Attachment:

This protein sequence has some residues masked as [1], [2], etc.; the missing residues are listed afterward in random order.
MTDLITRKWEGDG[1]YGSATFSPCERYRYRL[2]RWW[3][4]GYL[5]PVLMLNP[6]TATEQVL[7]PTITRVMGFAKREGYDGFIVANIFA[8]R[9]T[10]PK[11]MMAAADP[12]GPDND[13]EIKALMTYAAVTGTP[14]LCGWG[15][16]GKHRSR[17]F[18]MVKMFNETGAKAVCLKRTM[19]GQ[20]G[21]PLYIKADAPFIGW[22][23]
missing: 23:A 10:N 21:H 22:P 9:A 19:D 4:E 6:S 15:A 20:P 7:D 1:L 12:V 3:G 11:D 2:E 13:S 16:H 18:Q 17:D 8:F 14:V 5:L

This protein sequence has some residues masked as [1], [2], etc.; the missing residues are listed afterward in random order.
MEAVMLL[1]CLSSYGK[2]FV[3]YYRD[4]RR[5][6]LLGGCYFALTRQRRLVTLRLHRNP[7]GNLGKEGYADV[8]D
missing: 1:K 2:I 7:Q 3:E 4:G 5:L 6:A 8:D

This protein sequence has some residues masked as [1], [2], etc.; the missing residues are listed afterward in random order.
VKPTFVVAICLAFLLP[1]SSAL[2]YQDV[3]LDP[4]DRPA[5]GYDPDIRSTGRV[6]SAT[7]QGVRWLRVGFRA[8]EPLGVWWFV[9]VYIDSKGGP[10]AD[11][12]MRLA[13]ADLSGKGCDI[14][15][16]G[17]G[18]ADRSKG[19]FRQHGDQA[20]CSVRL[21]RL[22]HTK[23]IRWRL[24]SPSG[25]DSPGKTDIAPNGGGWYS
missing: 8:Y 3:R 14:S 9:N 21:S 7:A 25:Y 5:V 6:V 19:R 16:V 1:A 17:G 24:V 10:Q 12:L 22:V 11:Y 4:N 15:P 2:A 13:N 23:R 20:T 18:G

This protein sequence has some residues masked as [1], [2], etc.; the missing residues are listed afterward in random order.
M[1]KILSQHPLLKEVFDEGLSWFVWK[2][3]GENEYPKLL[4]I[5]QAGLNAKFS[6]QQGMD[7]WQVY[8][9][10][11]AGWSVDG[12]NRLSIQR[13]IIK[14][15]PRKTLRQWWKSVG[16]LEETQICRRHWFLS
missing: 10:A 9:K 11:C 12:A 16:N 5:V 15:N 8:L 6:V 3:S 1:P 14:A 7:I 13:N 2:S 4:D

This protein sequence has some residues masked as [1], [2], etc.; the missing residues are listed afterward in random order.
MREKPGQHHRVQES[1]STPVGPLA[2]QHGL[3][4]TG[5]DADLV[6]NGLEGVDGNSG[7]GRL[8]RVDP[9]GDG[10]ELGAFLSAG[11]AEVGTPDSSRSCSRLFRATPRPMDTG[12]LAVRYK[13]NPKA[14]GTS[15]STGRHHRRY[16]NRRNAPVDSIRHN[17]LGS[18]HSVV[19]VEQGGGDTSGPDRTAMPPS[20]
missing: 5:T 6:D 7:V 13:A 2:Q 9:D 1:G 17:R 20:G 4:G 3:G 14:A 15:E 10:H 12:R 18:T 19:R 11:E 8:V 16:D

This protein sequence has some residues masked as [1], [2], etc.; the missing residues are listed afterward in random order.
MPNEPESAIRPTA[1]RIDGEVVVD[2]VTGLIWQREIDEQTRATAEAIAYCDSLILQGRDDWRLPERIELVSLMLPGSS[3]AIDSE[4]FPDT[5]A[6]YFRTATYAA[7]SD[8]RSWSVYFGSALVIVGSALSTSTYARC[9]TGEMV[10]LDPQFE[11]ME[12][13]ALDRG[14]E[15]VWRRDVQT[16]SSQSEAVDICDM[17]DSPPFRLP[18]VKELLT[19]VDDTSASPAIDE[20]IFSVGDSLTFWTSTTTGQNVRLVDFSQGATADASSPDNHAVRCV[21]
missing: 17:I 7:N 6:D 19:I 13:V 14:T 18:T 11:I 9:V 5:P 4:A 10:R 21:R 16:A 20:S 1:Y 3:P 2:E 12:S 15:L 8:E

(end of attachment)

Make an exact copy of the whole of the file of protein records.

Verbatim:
This protein sequence has some residues masked as [1], [2], etc.; the missing residues are listed afterward in random order.
MTDLITRKWEGDG[1]YGSATFSPCERYRYRL[2]RWW[3][4]GYL[5]PVLMLNP[6]TATEQVL[7]PTITRVMGFAKREGYDGFIVANIFA[8]R[9]T[10]PK[11]MMAAADP[12]GPDND[13]EIKALMTYAAVTGTP[14]LCGWG[15][16]GKHRSR[17]F[18]MVKMFNETGAKAVCLKRTM[19]GQ[20]G[21]PLYIKADAPFIGW[22][23]
missing: 23:A 10:N 21:H 22:P 9:A 19:D 4:E 6:S 15:A 20:P 7:D 1:L 12:V 3:G 11:D 2:E 13:S 16:H 18:Q 17:D 8:F 14:V 5:L

This protein sequence has some residues masked as [1], [2], etc.; the missing residues are listed afterward in random order.
MEAVMLL[1]CLSSYGK[2]FV[3]YYRD[4]RR[5][6]LLGGCYFALTRQRRLVTLRLHRNP[7]GNLGKEGYADV[8]D
missing: 1:K 2:I 7:Q 3:E 4:G 5:L 6:A 8:D

This protein sequence has some residues masked as [1], [2], etc.; the missing residues are listed afterward in random order.
VKPTFVVAICLAFLLP[1]SSAL[2]YQDV[3]LDP[4]DRPA[5]GYDPDIRSTGRV[6]SAT[7]QGVRWLRVGFRA[8]EPLGVWWFV[9]VYIDSKGGP[10]AD[11][12]MRLA[13]ADLSGKGCDI[14][15][16]G[17]G[18]ADRSKG[19]FRQHGDQA[20]CSVRL[21]RL[22]HTK[23]IRWRL[24]SPSG[25]DSPGKTDIAPNGGGWYS
missing: 8:Y 3:R 14:S 9:N 21:S 7:A 25:Y 5:V 6:V 19:R 16:V 1:A 17:G 24:V 10:Q 12:L 22:V 11:Y 4:N 15:P 2:A 13:N 23:R 20:T 18:G

This protein sequence has some residues masked as [1], [2], etc.; the missing residues are listed afterward in random order.
M[1]KILSQHPLLKEVFDEGLSWFVWK[2][3]GENEYPKLL[4]I[5]QAGLNAKFS[6]QQGMD[7]WQVY[8][9][10][11]AGWSVDG[12]NRLSIQR[13]IIK[14][15]PRKTLRQWWKSVG[16]LEETQICRRHWFLS
missing: 10:A 9:K 11:C 12:A 16:N 5:V 15:N 8:L 6:V 3:S 1:P 14:A 7:I 13:N 2:S 4:D

This protein sequence has some residues masked as [1], [2], etc.; the missing residues are listed afterward in random order.
MREKPGQHHRVQES[1]STPVGPLA[2]QHGL[3][4]TG[5]DADLV[6]NGLEGVDGNSG[7]GRL[8]RVDP[9]GDG[10]ELGAFLSAG[11]AEVGTPDSSRSCSRLFRATPRPMDTG[12]LAVRYK[13]NPKA[14]GTS[15]STGRHHRRY[16]NRRNAPVDSIRHN[17]LGS[18]HSVV[19]VEQGGGDTSGPDRTAMPPS[20]
missing: 5:T 6:D 7:V 13:A 2:Q 9:D 1:G 17:R 20:G 4:G 3:G 14:A 15:E 10:H 12:R 18:T 19:R 11:E 8:V 16:D

This protein sequence has some residues masked as [1], [2], etc.; the missing residues are listed afterward in random order.
MPNEPESAIRPTA[1]RIDGEVVVD[2]VTGLIWQREIDEQTRATAEAIAYCDSLILQGRDDWRLPERIELVSLMLPGSS[3]AIDSE[4]FPDT[5]A[6]YFRTATYAA[7]SD[8]RSWSVYFGSALVIVGSALSTSTYARC[9]TGEMV[10]LDPQFE[11]ME[12][13]ALDRG[14]E[15]VWRRDVQT[16]SSQSEAVDICDM[17]DSPPFRLP[18]VKELLT[19]VDDTSASPAIDE[20]IFSVGDSLTFWTSTTTGQNVRLVDFSQGATADASSPDNHAVRCV[21]
missing: 17:I 7:N 6:D 19:I 13:V 14:T 18:T 11:I 9:V 5:P 4:A 10:R 21:R 16:A 20:S 1:Y 3:P 2:E 12:S 15:L 8:E